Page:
2. Tell the Truth

It is important to tell the truth, to the best of your abilities and knowledge – even if this means saying I don’t know. Even if this means that maybe the family you are meeting for a third two-hour meeting will choose the competition.

3. Be Involved in All Discussions

In the 2020 – 2021 school year, as regulations in Romania were not very clear to all schools, some private schools found loopholes in the law and remained open.  Understanding the spirit of the law (protecting the community’s health), AISB chose to follow the guidance of health authorities and remain closed, with classes online, whenever it was asked to do so.  This decision did not sit very well with some of our parents, and we lost students.  I immediately had to include some narrative about this in my daily discussions with current and prospective parents. What helped me the most in this regard was being involved in all discussions that were related to school opening. I was therefore able to offer facts, to sound credible and to offer counter arguments that held water to the many statements that were, let’s put it mildly, unfriendly.

4. Work in Tandem with Educators

Our campus used to be a flagship. The pandemic pushed us into looking at what actually was happening on our  campus, understanding the educational process, and the many ways in which our students are served and supported at school. Working in tandem with educators is key – more than ever. In a world in which a virus can close schools for months on end, it is what happens on the campus that matters more than the top-notch facilities that are offered. If teachers, learning support educators and counselors are the ones sitting across from the prospective families, offering their time, expertise and honest feedback, the meeting is that much more meaningful and families understand that they are important to you and that you are intentional about your admissions and addressing student needs.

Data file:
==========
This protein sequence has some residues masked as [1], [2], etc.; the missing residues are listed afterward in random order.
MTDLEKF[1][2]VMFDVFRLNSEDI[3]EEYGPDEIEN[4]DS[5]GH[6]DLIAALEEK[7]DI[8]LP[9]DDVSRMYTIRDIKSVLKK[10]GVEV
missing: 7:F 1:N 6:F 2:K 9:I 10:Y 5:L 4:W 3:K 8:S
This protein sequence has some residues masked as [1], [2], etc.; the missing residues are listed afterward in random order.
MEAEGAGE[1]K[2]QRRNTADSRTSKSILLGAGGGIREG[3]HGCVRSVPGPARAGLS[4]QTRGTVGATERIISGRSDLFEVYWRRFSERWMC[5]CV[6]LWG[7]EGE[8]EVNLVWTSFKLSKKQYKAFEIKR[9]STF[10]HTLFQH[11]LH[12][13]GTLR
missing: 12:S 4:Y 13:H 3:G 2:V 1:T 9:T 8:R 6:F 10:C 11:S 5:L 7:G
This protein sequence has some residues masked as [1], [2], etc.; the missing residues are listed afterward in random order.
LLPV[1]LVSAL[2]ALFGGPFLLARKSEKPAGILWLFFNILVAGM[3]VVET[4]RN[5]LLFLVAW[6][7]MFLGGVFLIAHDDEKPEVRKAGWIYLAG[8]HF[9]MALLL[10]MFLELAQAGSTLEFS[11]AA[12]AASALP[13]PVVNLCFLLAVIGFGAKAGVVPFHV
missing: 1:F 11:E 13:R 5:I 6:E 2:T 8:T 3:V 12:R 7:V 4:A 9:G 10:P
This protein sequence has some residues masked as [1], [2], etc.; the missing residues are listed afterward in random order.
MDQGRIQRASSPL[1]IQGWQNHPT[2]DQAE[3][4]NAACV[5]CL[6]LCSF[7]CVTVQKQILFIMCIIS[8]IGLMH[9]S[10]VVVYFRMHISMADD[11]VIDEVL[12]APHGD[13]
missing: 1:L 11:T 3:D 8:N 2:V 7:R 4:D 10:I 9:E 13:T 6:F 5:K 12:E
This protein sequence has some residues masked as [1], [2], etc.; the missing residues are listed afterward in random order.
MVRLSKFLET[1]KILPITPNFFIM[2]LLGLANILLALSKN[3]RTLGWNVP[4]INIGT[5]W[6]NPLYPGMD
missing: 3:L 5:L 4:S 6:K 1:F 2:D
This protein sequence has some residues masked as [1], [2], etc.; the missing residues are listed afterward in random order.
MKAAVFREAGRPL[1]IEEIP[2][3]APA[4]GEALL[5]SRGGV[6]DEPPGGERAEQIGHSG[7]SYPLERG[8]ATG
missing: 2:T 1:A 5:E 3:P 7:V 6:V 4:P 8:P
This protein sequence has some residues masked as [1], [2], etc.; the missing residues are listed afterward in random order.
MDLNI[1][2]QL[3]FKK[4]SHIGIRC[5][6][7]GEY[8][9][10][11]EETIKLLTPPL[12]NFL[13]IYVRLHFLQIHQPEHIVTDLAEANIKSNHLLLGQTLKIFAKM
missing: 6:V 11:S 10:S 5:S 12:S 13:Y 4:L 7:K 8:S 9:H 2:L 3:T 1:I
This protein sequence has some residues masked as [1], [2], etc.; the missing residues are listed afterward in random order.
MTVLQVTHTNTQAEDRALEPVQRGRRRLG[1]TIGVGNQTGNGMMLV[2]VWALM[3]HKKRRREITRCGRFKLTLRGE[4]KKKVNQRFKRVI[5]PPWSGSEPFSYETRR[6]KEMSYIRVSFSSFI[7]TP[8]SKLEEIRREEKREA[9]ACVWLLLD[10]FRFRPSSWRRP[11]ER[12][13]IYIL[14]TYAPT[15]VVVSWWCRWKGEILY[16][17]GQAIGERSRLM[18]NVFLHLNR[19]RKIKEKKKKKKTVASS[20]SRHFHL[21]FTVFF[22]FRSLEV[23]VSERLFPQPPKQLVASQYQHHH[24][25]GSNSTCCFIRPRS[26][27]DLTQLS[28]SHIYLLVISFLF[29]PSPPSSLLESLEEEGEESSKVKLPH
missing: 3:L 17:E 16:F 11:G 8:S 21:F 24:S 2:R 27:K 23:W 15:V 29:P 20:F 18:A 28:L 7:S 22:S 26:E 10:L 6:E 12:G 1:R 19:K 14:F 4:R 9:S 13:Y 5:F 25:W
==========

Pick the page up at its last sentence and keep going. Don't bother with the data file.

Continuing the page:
In December 2019, prompted by the arrival of our new Director, AISB started reflecting on our statement of vision and on our mission. Through an extensive effort involving parents, current and former students, and staff and faculty, we reached a very important conclusion: that our vision is to create a compassionate, creative and courageous community at AISB.